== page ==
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Dodd-Frank Expands Requirement for SEC Registration to Hedge Funds

March 28, 2011 (Business Wire) Implementation of the Dodd-Frank Wall Street Reform and Consumer Protection Act ("Dodd-Frank") will force the largest hedge funds that pose the most risk to the system to register with the SEC and make active compliance an important element in the growth and sophistication of the overall private fund industry, according to Dodd-Frank Private Fund Manager Regulation: A New Era of Compliance a new white paper from Citi Prime Finance.

In the paper co-authored by Citi and ALaS Consulting and published today, Citi Prime Finance examines the impact of Dodd-Frank on hedge funds and other private funds and sees the new rules as an "equalizer," putting private funds' regulatory disclosures and compliance practices on par with those of traditional asset managers governed by the Investment Adviser's Act of 1940 and the Investment Company Act of 1940. With more and more institutional and sophisticated individual investors seeking out alternative investments, Citi Prime Finance expects private funds to emphasize comprehensive compliance programs as a commitment to transparency and well-structured operations.

"Hedge funds complying with Dodd-Frank will need to do more than just respond to written regulations in a manual," said Richard Webley, US head of management consulting at Citi Prime Finance.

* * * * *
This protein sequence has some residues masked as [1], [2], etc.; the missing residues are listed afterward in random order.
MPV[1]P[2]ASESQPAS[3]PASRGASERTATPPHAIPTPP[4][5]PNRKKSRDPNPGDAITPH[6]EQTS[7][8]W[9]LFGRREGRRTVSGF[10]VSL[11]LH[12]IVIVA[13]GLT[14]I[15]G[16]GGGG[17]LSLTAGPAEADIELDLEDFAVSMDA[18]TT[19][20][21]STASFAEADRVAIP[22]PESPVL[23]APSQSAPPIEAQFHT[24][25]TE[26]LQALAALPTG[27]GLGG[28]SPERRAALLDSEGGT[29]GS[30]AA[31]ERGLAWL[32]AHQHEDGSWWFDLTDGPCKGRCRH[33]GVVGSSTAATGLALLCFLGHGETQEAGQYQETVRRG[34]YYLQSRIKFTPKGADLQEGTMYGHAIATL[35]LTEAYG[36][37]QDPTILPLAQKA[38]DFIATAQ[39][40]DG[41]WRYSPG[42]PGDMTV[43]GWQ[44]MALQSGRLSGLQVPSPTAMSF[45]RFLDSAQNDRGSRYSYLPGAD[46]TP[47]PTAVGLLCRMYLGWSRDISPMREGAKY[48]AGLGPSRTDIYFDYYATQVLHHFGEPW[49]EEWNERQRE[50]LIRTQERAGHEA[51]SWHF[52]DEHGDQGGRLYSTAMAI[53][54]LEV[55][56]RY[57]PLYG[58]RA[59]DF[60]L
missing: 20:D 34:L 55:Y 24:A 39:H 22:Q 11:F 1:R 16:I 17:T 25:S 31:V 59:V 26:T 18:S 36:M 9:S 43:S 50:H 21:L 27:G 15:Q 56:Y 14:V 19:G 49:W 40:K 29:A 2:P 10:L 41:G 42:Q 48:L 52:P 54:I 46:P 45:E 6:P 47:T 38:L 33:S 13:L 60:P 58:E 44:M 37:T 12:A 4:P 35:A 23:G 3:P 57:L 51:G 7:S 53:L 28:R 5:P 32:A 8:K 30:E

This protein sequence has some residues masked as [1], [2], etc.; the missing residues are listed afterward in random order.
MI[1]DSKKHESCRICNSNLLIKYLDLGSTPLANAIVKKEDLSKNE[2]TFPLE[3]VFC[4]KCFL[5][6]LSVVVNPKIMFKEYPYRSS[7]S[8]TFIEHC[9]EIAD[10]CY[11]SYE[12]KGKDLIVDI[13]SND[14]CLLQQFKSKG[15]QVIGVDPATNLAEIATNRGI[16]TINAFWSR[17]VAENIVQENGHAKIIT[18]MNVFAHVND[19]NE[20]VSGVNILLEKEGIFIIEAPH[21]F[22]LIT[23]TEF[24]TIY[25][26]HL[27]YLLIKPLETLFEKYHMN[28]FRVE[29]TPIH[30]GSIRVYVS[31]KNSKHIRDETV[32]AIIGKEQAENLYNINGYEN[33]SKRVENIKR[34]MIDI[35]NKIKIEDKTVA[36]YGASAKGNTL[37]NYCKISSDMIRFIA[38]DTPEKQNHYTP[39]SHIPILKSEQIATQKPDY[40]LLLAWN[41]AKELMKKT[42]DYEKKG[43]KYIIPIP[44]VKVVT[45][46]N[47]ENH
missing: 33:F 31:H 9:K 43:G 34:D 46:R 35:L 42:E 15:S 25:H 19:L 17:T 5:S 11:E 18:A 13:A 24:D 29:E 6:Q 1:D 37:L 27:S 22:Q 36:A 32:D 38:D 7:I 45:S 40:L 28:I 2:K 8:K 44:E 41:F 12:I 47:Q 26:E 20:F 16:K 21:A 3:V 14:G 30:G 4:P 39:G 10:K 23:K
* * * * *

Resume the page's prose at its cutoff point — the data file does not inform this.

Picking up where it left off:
"Hedge funds and other private funds must actively assess their operations, identify potential risks and conflicts, and tailor their own procedures to the new regulatory requirements. Many firms have already begun to identify the steps needed to comply, including registration with the SEC and implementation of compliance programs. All of the recent regulatory developments amount to a significant paradigm shift in the Hedge Fund Industry," Steve Lipof, head of ALaS's Compliance and Regulatory Practice, said.

"A major element of Title IV of Dodd-Frank will affect private fund managers previously relying on exemption from registration under the Investment Adviser's Act of 1940," said Mr. Webley. "Now, a vast majority of private fund managers will operate under a general registration requirement."

The paper details the specific types of funds which may be exempt from registration requirements, including private fund advisers managing assets of less than $150 million and acting solely as an investment adviser to one or more qualifying private funds.

The paper also describes:

Which firms must register with the SEC or State Regulators

The changes in registration content and form which affect both currently registered and managers new to registration.

The emerging definitions of the role of the Chief Compliance Officer

How to build out a robust compliance program which is sustained within the firms daily operation

Copies of Dodd-Frank Private Fund Manager Regulation: A New Era of Compliance are at: or can be obtained by contacting

Copyright Business Wire 2011

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